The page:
1 September 2002
(c) 2002 Singapore Press Holdings Limited
MENTION of the name Lam Lay Yong will not draw shouts of delight and disapproval, in the manner of the China-born Singaporean table-tennis stars after their Commonwealth Games triumphs. But Dr Lam, a retired professor, is as much a celebrity in her own cloistered community. She is no less deserving of public recognition, more so in a country which reveres learning. She comes from the arcane world of mathematics, which recently awarded her the Kenneth O. May Medal given out every four years for outstanding contributions to the history of mathematics. As a benchmark of intellectual peaks, this prize shares company with the Fields Medal and the Nevanlinna Prize, respectively the highest award for achievement in mathematics and theoretical computer science. The two latter awards are presented by the International Mathematical Union (IMU), a body whose intended obscurity is sometimes disturbed by the fame of such numbers-magicians as Stephen Hawking and John (A Beautiful Mind) Nash.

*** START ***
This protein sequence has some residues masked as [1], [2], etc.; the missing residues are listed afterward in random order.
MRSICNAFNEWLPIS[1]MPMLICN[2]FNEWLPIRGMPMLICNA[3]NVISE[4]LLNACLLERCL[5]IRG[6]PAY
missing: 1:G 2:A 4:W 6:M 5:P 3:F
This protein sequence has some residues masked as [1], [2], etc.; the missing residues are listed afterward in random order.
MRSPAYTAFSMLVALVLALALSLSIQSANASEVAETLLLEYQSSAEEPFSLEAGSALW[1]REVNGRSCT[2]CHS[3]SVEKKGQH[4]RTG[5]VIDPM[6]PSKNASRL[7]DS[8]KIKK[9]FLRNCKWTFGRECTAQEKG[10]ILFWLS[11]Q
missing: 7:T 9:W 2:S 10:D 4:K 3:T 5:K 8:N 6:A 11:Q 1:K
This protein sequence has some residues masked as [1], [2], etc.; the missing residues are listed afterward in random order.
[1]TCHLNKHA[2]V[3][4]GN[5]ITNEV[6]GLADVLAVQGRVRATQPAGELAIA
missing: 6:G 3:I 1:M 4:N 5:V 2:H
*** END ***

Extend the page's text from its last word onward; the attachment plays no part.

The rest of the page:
It was at the IMU's quadrennial International Congress of Mathematicians held in Beijing the past fortnight where Dr Lam presented her research to, yes, the delight and disapproval of her peers. Those of our readers who have at school either excelled at mathematics or dreaded the brute can appreciate the romance of her work. She posits that the ancient Chinese invented the numeral system in use today, not the Arabs and Indians of antiquity, as prevailing thinking holds. She asserts that the Chinese were using bamboo rods to keep count by the 5th century BC, a millennium before anybody else did. She retired in 1996 from the National University of Singapore after a lifetime of teaching. Hers has been a beautiful sojourn in a rarefied field.